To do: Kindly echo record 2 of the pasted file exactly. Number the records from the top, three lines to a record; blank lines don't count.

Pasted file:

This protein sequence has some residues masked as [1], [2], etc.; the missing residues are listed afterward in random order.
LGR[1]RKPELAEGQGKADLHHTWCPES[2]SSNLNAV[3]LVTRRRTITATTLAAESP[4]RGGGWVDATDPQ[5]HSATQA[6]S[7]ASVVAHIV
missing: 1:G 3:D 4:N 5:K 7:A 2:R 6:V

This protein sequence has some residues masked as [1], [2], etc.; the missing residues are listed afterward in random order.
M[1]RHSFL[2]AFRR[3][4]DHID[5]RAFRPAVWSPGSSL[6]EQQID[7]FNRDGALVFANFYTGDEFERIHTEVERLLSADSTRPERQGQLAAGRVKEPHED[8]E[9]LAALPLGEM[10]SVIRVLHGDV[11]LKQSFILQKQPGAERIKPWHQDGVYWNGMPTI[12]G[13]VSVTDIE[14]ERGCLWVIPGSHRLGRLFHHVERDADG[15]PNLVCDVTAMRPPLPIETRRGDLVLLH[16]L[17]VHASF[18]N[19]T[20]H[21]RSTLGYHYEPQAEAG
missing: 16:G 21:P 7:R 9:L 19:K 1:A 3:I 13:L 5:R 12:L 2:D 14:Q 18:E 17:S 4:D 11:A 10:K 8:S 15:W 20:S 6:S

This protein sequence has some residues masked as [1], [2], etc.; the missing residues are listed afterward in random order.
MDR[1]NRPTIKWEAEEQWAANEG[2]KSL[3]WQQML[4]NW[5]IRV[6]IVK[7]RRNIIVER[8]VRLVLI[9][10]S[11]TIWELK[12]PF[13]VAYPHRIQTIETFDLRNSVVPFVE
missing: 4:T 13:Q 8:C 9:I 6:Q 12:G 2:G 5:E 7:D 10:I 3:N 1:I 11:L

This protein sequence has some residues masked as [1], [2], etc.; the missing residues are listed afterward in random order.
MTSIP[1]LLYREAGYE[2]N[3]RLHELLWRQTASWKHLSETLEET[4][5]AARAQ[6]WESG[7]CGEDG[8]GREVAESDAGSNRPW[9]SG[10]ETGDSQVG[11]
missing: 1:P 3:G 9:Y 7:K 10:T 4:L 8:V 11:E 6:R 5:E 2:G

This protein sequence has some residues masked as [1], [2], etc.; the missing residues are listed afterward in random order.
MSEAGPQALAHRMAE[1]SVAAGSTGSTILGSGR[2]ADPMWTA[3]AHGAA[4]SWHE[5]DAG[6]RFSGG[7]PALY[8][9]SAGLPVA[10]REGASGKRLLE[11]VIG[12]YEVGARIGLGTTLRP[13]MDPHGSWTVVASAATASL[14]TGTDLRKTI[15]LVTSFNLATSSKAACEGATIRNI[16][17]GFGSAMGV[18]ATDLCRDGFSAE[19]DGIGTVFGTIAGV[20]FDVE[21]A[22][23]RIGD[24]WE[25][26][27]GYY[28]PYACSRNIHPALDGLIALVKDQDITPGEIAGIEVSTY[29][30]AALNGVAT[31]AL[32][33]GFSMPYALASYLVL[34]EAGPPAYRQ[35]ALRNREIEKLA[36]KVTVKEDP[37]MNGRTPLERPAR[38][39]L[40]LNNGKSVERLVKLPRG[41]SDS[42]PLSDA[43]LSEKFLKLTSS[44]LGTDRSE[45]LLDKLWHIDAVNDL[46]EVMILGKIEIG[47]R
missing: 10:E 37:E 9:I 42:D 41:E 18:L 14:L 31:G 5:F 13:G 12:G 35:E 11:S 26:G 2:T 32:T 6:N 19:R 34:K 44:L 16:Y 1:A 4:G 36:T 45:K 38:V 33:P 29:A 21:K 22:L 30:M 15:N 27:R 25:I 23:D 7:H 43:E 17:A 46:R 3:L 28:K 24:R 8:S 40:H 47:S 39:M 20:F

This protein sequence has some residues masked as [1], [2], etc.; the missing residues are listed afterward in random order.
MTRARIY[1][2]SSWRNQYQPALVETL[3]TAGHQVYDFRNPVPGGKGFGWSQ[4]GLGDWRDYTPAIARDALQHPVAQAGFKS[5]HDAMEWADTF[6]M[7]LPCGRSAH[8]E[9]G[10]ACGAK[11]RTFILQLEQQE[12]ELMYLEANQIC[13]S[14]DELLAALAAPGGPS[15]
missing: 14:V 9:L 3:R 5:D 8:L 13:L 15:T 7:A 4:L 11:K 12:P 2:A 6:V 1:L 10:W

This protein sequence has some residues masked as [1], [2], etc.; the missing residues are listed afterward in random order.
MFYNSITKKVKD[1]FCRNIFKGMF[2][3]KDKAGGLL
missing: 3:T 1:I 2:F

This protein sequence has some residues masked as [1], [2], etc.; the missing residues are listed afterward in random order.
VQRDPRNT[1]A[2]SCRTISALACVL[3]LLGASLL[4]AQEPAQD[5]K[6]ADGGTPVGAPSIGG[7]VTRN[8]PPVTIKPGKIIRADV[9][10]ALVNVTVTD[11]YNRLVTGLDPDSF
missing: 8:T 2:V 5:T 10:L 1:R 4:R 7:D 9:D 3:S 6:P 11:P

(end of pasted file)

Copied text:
This protein sequence has some residues masked as [1], [2], etc.; the missing residues are listed afterward in random order.
M[1]RHSFL[2]AFRR[3][4]DHID[5]RAFRPAVWSPGSSL[6]EQQID[7]FNRDGALVFANFYTGDEFERIHTEVERLLSADSTRPERQGQLAAGRVKEPHED[8]E[9]LAALPLGEM[10]SVIRVLHGDV[11]LKQSFILQKQPGAERIKPWHQDGVYWNGMPTI[12]G[13]VSVTDIE[14]ERGCLWVIPGSHRLGRLFHHVERDADG[15]PNLVCDVTAMRPPLPIETRRGDLVLLH[16]L[17]VHASF[18]N[19]T[20]H[21]RSTLGYHYEPQAEAG
missing: 16:G 21:P 7:R 9:L 19:K 1:A 3:I 13:L 5:R 12:L 2:D 14:Q 18:E 17:S 4:D 11:A 10:K 8:S 15:W 20:S 6:S